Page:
Details | Maurice Rigoler Poem

Say, are you dysfunctional



Say, are you dysfunctional
always late, never punctual?
Are you habitual
in putting off medical
appointments critical
to your health, physical 
or psychological?
Lastly, given his schedule,
has your doctor cancealed
attending your funeral
knowing you’ll be late as usual?



Copyright © Maurice Rigoler | Year Posted 2021

Details | Maurice Rigoler Poem

Our All Too Human Nature

"Kings and philosophers defecate, and ladies too."
		               – Michel de Montaigne

He spared no one his pen. Humanity was bound 
to its flesh like a donkey its burden.

Montaigne, that intrepid apologist for 
our squeamish humanity, had no misgivings 
about it or any other bodily function he –
or we – experienced. In particular that
function that brings us down on a footing 
with every other creature we share 
the planet with. – how it puzzled him 
that this marvel of biological engineering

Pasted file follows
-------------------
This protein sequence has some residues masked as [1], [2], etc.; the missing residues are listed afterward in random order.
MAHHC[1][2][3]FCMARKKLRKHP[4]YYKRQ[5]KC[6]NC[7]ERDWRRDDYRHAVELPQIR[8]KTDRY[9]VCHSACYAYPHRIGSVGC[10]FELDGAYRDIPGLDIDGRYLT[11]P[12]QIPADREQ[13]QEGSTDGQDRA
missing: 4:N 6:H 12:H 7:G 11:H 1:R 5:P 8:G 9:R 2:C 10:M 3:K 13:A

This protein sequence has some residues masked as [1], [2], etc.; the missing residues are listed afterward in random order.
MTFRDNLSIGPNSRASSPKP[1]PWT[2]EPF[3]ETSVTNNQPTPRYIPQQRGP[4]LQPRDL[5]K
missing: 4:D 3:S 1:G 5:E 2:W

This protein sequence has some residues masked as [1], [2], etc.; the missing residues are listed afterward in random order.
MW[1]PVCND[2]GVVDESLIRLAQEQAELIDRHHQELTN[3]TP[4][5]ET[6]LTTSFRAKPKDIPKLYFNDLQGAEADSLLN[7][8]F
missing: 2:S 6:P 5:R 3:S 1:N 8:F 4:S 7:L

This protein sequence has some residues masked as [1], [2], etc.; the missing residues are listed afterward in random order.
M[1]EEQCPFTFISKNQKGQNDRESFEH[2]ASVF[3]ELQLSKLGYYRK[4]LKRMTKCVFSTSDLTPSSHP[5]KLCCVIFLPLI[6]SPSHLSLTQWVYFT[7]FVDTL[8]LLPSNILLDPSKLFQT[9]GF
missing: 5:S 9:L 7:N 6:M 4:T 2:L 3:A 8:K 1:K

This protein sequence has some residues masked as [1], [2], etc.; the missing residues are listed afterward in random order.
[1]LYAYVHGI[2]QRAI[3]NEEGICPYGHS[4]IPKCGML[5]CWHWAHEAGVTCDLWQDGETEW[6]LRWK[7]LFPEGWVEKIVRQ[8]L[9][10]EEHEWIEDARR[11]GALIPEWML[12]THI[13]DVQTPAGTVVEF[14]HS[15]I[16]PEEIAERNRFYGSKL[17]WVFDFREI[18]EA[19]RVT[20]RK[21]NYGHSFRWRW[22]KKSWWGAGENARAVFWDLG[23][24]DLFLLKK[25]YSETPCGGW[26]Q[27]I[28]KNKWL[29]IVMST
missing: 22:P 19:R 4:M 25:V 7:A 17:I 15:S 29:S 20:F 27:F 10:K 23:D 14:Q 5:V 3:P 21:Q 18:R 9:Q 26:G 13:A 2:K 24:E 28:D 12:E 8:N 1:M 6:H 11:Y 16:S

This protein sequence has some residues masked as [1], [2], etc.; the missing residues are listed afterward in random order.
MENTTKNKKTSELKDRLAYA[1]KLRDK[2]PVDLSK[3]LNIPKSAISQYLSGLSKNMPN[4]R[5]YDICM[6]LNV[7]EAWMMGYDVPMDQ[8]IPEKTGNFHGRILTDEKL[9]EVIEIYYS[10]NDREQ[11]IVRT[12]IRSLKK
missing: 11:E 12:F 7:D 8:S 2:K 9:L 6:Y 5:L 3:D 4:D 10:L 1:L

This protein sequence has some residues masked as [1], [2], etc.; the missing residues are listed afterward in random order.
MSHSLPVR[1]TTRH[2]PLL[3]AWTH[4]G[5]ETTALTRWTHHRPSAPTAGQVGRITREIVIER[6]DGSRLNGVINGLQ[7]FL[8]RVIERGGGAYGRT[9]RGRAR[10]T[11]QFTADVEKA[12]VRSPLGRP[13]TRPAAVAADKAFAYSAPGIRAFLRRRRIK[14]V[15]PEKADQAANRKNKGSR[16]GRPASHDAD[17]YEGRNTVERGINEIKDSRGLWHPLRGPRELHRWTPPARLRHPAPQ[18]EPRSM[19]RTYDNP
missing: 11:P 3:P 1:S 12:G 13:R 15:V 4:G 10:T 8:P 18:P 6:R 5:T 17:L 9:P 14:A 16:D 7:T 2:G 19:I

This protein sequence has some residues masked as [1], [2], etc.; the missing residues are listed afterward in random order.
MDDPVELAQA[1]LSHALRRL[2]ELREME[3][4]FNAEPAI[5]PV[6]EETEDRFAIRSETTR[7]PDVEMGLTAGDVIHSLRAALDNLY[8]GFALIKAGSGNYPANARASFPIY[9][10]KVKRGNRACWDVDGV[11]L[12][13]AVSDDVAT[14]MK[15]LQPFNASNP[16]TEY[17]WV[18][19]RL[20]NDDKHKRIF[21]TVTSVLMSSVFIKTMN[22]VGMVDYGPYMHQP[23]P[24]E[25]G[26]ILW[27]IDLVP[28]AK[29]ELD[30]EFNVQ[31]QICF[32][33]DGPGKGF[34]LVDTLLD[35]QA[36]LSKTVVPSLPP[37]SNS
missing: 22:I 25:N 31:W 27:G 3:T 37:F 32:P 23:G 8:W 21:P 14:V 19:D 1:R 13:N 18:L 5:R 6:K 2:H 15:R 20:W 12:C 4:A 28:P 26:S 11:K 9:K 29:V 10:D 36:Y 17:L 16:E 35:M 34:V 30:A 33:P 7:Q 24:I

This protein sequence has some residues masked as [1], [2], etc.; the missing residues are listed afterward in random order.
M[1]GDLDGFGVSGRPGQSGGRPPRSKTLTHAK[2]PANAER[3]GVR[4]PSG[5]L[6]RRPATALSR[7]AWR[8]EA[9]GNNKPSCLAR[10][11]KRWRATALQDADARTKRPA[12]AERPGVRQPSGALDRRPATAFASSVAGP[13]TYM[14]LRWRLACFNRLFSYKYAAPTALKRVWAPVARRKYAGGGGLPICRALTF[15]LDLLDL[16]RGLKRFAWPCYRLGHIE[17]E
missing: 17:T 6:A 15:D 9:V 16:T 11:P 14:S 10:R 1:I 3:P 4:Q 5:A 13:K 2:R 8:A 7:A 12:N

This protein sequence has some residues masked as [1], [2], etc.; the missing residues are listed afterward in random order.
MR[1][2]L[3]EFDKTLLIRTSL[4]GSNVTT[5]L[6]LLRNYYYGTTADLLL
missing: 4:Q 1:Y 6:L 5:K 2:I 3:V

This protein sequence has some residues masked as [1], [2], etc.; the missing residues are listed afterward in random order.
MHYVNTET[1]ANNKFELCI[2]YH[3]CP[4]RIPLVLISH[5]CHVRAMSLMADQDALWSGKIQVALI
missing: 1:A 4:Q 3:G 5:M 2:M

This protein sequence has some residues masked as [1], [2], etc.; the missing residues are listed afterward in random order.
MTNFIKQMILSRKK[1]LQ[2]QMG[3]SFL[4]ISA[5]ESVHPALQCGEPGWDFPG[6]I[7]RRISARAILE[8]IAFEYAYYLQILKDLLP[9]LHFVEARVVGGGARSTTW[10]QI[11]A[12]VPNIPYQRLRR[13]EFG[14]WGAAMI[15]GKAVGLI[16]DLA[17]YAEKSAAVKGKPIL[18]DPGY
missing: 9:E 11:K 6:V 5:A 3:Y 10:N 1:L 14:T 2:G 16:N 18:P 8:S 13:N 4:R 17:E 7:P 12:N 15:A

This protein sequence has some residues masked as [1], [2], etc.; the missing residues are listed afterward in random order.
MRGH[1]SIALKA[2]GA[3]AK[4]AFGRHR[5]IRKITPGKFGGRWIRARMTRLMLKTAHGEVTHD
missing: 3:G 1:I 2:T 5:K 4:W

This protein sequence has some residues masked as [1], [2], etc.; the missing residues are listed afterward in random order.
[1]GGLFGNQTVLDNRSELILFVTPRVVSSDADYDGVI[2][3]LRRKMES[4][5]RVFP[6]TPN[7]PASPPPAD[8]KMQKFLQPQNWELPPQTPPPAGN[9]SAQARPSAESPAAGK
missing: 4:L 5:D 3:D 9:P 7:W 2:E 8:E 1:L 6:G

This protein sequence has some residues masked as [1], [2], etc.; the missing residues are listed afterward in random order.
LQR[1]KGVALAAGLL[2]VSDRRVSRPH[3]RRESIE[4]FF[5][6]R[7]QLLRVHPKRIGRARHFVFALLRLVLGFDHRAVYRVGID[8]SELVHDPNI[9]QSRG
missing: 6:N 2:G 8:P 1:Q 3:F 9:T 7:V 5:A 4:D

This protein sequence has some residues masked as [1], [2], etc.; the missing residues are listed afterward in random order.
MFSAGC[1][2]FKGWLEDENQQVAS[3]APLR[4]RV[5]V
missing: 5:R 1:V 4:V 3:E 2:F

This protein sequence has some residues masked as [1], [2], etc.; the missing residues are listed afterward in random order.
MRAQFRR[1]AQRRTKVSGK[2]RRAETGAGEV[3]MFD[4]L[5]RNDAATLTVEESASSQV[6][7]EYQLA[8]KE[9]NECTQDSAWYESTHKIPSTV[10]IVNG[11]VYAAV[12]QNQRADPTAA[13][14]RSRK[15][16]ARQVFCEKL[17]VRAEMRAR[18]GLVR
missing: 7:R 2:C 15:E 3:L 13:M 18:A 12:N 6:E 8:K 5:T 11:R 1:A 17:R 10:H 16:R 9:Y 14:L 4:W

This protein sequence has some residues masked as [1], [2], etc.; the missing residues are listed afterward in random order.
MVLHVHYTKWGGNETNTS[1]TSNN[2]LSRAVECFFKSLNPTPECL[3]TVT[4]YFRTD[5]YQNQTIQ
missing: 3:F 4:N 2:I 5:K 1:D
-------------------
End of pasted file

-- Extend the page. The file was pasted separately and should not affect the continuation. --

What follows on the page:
and expedience should be so disturbing 
to so many of his countrymen, as though 
it posed an unwanted and embarrassment 
to their “loftier” and “superior” natures. 

Few men were as comfortable in 
the fallen flesh as was this Frenchman – 
unless, of course, it interfered with his 
well-being or pressed its discomforts too 
acutely. Was there any aspect of his – our –
human nature he did not deem worthy 
of his study, contemplation or tireless pen? 

It puzzled him that so many of his
privileged countrymen were uncomfortable 
with the flesh, particularly over-refined ladies. 
They found it too animal, too earthy, 
too lacking in acceptable and noble graces. 

Not so this ex-mayor of Bordeaux 
and addicted bookworm. He loved nothing 
better than to enclose himself in his tower, 
and there read and absorb the ancient 
Latin lights – Horace, Virgil, Lucretius 
and dozens more like them, who spoke 
to him through their poetry and wisdom, 
such as it was, and which he made his own – 
even at the expense of his religion